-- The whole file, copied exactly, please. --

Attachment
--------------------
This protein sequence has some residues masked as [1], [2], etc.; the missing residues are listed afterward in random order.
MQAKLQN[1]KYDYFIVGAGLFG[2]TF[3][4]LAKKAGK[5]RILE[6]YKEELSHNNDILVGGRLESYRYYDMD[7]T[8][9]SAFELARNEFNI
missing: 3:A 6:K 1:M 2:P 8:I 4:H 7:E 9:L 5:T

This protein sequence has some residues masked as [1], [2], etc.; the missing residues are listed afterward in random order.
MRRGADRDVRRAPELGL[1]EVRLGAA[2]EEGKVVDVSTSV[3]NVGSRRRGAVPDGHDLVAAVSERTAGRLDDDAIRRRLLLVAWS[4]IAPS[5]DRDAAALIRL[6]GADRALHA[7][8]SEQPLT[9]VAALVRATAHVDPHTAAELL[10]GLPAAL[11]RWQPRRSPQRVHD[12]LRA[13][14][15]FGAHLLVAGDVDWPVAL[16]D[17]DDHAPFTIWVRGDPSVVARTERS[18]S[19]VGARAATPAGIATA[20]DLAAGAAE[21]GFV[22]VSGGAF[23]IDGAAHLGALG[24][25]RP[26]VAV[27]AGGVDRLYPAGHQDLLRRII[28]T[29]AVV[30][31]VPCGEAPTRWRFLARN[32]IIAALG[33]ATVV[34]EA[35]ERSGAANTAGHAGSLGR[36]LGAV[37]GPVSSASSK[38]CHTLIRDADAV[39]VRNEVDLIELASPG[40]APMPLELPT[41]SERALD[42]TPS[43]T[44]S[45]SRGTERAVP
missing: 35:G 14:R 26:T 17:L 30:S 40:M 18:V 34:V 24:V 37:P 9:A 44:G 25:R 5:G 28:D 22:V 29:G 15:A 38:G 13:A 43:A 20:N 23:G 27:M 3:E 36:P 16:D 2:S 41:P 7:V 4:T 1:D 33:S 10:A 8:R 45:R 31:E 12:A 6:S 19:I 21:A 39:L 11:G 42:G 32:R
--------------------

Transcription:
This protein sequence has some residues masked as [1], [2], etc.; the missing residues are listed afterward in random order.
MQAKLQN[1]KYDYFIVGAGLFG[2]TF[3][4]LAKKAGK[5]RILE[6]YKEELSHNNDILVGGRLESYRYYDMD[7]T[8][9]SAFELARNEFNI
missing: 3:A 6:K 1:M 2:P 8:I 4:H 7:E 9:L 5:T

This protein sequence has some residues masked as [1], [2], etc.; the missing residues are listed afterward in random order.
MRRGADRDVRRAPELGL[1]EVRLGAA[2]EEGKVVDVSTSV[3]NVGSRRRGAVPDGHDLVAAVSERTAGRLDDDAIRRRLLLVAWS[4]IAPS[5]DRDAAALIRL[6]GADRALHA[7][8]SEQPLT[9]VAALVRATAHVDPHTAAELL[10]GLPAAL[11]RWQPRRSPQRVHD[12]LRA[13][14][15]FGAHLLVAGDVDWPVAL[16]D[17]DDHAPFTIWVRGDPSVVARTERS[18]S[19]VGARAATPAGIATA[20]DLAAGAAE[21]GFV[22]VSGGAF[23]IDGAAHLGALG[24][25]RP[26]VAV[27]AGGVDRLYPAGHQDLLRRII[28]T[29]AVV[30][31]VPCGEAPTRWRFLARN[32]IIAALG[33]ATVV[34]EA[35]ERSGAANTAGHAGSLGR[36]LGAV[37]GPVSSASSK[38]CHTLIRDADAV[39]VRNEVDLIELASPG[40]APMPLELPT[41]SERALD[42]TPS[43]T[44]S[45]SRGTERAVP
missing: 35:G 14:R 26:T 17:L 30:S 40:M 18:V 34:V 24:V 37:P 9:A 44:G 25:R 5:G 28:D 22:V 29:G 15:A 38:G 13:A 43:A 20:N 23:G 27:M 3:E 36:P 16:D 2:S 41:P 7:V 4:T 1:D 33:S 10:A 8:R 45:R 31:E 12:A 6:S 19:I 21:A 39:L 11:G 42:G 32:R